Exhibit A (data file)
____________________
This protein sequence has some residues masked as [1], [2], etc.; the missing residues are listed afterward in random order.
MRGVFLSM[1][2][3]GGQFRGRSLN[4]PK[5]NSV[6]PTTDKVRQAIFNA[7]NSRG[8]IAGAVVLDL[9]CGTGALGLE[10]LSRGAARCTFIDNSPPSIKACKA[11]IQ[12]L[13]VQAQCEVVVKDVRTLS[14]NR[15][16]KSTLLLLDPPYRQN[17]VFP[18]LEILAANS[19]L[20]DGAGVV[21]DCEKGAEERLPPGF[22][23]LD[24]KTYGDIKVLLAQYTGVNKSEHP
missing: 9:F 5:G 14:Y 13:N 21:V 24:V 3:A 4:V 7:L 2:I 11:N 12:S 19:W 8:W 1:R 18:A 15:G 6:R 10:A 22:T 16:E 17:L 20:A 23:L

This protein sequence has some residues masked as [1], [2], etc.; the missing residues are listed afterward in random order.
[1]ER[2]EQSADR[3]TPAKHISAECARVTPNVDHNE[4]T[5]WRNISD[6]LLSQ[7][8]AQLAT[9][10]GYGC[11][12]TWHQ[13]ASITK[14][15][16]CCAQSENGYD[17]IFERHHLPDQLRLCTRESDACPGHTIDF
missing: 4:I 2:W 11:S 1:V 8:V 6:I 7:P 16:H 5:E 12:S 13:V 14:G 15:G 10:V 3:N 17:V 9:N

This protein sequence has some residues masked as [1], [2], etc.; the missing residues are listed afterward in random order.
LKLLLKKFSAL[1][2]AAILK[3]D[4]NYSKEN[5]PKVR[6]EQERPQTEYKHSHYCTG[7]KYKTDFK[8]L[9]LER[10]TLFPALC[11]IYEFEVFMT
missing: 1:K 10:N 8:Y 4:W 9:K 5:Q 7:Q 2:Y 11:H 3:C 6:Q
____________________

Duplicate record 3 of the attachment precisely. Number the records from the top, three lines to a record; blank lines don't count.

This protein sequence has some residues masked as [1], [2], etc.; the missing residues are listed afterward in random order.
LKLLLKKFSAL[1][2]AAILK[3]D[4]NYSKEN[5]PKVR[6]EQERPQTEYKHSHYCTG[7]KYKTDFK[8]L[9]LER[10]TLFPALC[11]IYEFEVFMT
missing: 1:K 10:N 8:Y 4:W 9:K 5:Q 7:Q 2:Y 11:H 3:C 6:Q